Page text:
Keris Dahlkamp has quite the conversation starter these days -- his latest goal of joining the 22 athletes on record for successfully swimming the length of Lake Tahoe.
While Dahlkamp has Iron Man triathlons under his belt, news of this estimated 15-hour aquatic feat, which will start around 2 a.m. Aug. 11, typically gets an incredulous response.
He is quick to reply, sharing his own relatively recent awareness of the level of genocide, pillaging and rape of people in the Congo, and his ensuing idea to promote his 22-mile swim as a means to educate others about the humanitarian crisis. Dahlkamp also is inviting swimmers to join him for any length of the lake they can muster.
Kambale Musavuli calls himself "one of the lucky ones," who managed to immigrate to the United States in 1998. A spokesman for Friends of the Congo now likens himself to "one of the Freedom Riders," traveling from city to city throughout the U.S. to generate support for the organization's Congo Connect Youth Initiative Project.
While the Congo native had heard of many kindhearted means to speak out against the atrocities during his travels, and while he says that "there's no small action," nothing has matched Dahlkamp's challenge.
"I've never heard of anyone swimming 22 miles for the Congo. This tops everything I've heard before ... He's here in America and he's saying I'm going to use my talent and speak for these voices. Sometimes it can feel very hopeless,
During the laudable swim, Dahlkamp, a former Martinez resident who recently moved to Canyon, will measure his progress in micro milestones.
"(I'll) look forward to treats, to my next feeding. I'll look forward to the sunrise, to seeing family and friends come out on the boat. It helps to have people watching and supporting you. It gives you a lift," he says. "This is just one day for me."
Dahlkamp's family already is well on board.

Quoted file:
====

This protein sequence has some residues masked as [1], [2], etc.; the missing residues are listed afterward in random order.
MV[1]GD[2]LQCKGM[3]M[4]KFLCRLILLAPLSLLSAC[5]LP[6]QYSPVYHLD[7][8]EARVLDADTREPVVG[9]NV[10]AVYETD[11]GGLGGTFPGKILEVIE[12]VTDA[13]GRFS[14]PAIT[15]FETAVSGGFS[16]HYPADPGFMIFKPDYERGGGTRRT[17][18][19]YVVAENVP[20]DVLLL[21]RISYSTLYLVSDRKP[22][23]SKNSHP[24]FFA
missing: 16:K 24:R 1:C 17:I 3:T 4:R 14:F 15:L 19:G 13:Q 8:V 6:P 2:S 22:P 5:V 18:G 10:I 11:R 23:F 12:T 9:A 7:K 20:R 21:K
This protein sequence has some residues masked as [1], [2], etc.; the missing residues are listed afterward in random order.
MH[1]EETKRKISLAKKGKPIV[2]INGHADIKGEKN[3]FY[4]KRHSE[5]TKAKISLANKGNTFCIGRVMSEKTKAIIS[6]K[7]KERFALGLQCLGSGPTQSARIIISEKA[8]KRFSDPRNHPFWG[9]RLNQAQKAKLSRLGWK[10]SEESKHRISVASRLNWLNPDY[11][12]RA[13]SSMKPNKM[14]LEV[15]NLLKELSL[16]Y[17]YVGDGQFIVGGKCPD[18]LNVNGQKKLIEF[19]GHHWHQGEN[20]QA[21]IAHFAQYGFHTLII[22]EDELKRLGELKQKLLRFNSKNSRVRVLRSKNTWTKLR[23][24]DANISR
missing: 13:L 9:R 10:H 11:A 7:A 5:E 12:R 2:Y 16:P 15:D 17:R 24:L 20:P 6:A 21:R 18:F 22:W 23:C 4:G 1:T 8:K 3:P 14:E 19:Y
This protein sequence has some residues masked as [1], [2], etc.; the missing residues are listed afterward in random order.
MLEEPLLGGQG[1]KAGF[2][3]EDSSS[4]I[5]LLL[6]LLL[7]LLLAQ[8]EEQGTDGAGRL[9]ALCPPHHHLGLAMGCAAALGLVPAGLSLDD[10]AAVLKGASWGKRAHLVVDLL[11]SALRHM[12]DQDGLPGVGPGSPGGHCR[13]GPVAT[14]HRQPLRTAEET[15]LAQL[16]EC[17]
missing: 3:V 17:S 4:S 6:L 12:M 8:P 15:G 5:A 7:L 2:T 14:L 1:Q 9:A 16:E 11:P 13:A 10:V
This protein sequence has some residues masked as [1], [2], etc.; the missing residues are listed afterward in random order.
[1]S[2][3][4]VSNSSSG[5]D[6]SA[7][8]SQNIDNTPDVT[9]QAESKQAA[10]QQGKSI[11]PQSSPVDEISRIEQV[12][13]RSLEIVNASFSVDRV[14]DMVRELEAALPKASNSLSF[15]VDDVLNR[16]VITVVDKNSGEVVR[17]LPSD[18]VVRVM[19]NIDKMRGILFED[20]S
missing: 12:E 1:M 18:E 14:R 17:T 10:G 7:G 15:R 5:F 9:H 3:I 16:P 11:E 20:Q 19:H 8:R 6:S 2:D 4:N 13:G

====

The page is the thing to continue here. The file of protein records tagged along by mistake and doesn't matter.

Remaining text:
When Musavuli stayed with them in April, while speaking at Lafayette-Orinda Presbyterian Church, Dahlkamp's 4-year-old daughter choreographed the Kambale Dance. And she and her 6-year-old brother passed out educational fliers.
"They're excited about raising awareness. We've told them that there are people being killed and we need to do something about it," says Dahlkamp. "We want them to have that example. We all want to look back at our lives and know that we did something meaningful ... They know (the swim) is a long way, but I don't think they grasp the distance."
The senior program director for the YMCA in Pleasant Hill knows the beneficial training regimen he should follow, and he is swimming 90 minutes daily, with more rigorous weekend sessions.
Dahlkamp, a vegetarian, eats mostly organic food, trace amounts of sugar, consumes high amounts of carbohydrates during the day, and abstains from alcohol.
And when it comes to pacing and support, his friend and co-worker Mike Sapiro of Martinez will be swimming right alongside Dahlkamp -- who'll be clad in his yellow swim cap and a wetsuit -- for a chunk of the time.
He will be keeping a watchful eye out for any signs of hypothermia in the pre-dawn hours, of slowing down, or fatigue, before getting back into the boat, navigated by GPS, that will accompany Dahlkamp the rest of the way.
Dahlkamp and Sapiro had a practice run this past weekend, swimming the width of Lake Tahoe -- something Dahlkamp had done in 2005 to raise funds for the Arthritis Foundation.
This last, nearly eight-hour time spent in the water included a baked potato break after the initial hour, frequent breaks for sips of hot ginger tea, and swimming into the waves during a gusty patch.
"It's about endurance, but (he's) also being mentally challenged," says Sapiro. "He's getting his inspiration from their tenacity. This doesn't even touch the struggle the Congolese are facing."
For those interested in joining Dahlkamp for the swim event Aug. 11, call 925-812-2496. For more information about Friends of the Congo, visit www.friendsofthecongo.org.